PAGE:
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Micro-explosions shape new silicon

Silicon is an extremely important material of the modern age, with applications forming the basis of the electronics industry and solar technology.

Its properties, like other crystalline materials, depend on how its atoms sit within the crystal lattice. Normally, silicon atoms form a diamond cubic crystal structure. However, if they can be forced to take up different arrangements they may impart new, and useful properties to the silicon.

Prof. Andrei Rode, Prof. Jim Williams, A/Prof. Jodie Bradby, and colleagues at the Australian National University (ANU) and University College London have used electron microscopy and computer modeling to predict potential alternative structures for silicon. They already knew that ordinary materials can adopt new and unusual crystal structures when exposed to extraordinarily high pressure and temperature. By using ultrashort  (100 quadrillionths of a second) laser pulses they induced microexplosions inside the silicon to create extremely high pressures, and temperatures. This process effectively creates a contained plasma that then cools incredibly quickly, so new atomic arrangements form energetically stable structures.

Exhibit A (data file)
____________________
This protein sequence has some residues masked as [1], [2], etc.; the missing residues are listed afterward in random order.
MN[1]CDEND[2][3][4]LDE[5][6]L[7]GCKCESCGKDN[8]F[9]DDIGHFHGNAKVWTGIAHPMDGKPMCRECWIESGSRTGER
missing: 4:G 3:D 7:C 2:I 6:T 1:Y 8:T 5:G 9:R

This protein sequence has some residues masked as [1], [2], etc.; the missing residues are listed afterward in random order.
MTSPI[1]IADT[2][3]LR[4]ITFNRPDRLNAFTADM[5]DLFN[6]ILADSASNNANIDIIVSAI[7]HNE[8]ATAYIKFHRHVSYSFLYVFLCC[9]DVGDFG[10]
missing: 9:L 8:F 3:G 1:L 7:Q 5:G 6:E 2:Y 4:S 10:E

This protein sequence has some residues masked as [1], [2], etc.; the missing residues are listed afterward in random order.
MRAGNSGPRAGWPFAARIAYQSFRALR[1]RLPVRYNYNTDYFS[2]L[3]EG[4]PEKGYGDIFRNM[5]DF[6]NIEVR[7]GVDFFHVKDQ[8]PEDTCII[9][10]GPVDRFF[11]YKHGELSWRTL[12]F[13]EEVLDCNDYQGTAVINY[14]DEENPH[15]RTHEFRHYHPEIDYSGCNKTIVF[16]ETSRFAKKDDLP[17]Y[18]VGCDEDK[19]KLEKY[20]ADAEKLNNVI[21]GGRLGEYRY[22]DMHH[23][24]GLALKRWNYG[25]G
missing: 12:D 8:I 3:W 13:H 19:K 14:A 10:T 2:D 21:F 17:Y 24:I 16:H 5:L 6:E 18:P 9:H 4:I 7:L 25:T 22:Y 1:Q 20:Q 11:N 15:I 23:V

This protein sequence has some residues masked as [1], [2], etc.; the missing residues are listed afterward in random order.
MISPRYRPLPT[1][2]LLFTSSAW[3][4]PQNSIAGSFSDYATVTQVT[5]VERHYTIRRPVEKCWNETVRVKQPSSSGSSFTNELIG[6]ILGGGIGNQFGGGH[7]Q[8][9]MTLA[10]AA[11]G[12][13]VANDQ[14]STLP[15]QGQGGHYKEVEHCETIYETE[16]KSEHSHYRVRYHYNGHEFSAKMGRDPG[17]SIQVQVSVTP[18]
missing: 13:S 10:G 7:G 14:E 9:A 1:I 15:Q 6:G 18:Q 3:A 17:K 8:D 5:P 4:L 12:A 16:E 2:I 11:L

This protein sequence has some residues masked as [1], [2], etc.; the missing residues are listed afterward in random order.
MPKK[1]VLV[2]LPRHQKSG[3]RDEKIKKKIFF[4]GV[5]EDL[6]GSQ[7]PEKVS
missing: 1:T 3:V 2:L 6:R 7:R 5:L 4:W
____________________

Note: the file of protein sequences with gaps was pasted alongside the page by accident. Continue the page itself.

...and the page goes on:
In the AMMRF (now Microscopy Australia) at ANU the researchers used a combination of advanced electron microscopy techniques to visualise and measure the new crystalline structures with electron diffraction. They identified two of the computer-predicted structures, neither of which had been previously experimentally reported. Several additional structures were also observed that are now being studied in more detail. The computer predictions suggest that the new structures could have semiconducting to semi-metallic and possibly superconducting properties.

These findings and methods are helping pave the way for exciting new materials to be developed.

Rapp et al. Nat. Commun., 6, Article number: 7555, 2015 DOI: 10.1038/ncomms8555

Image from the paper, courtesy of Nature Communications.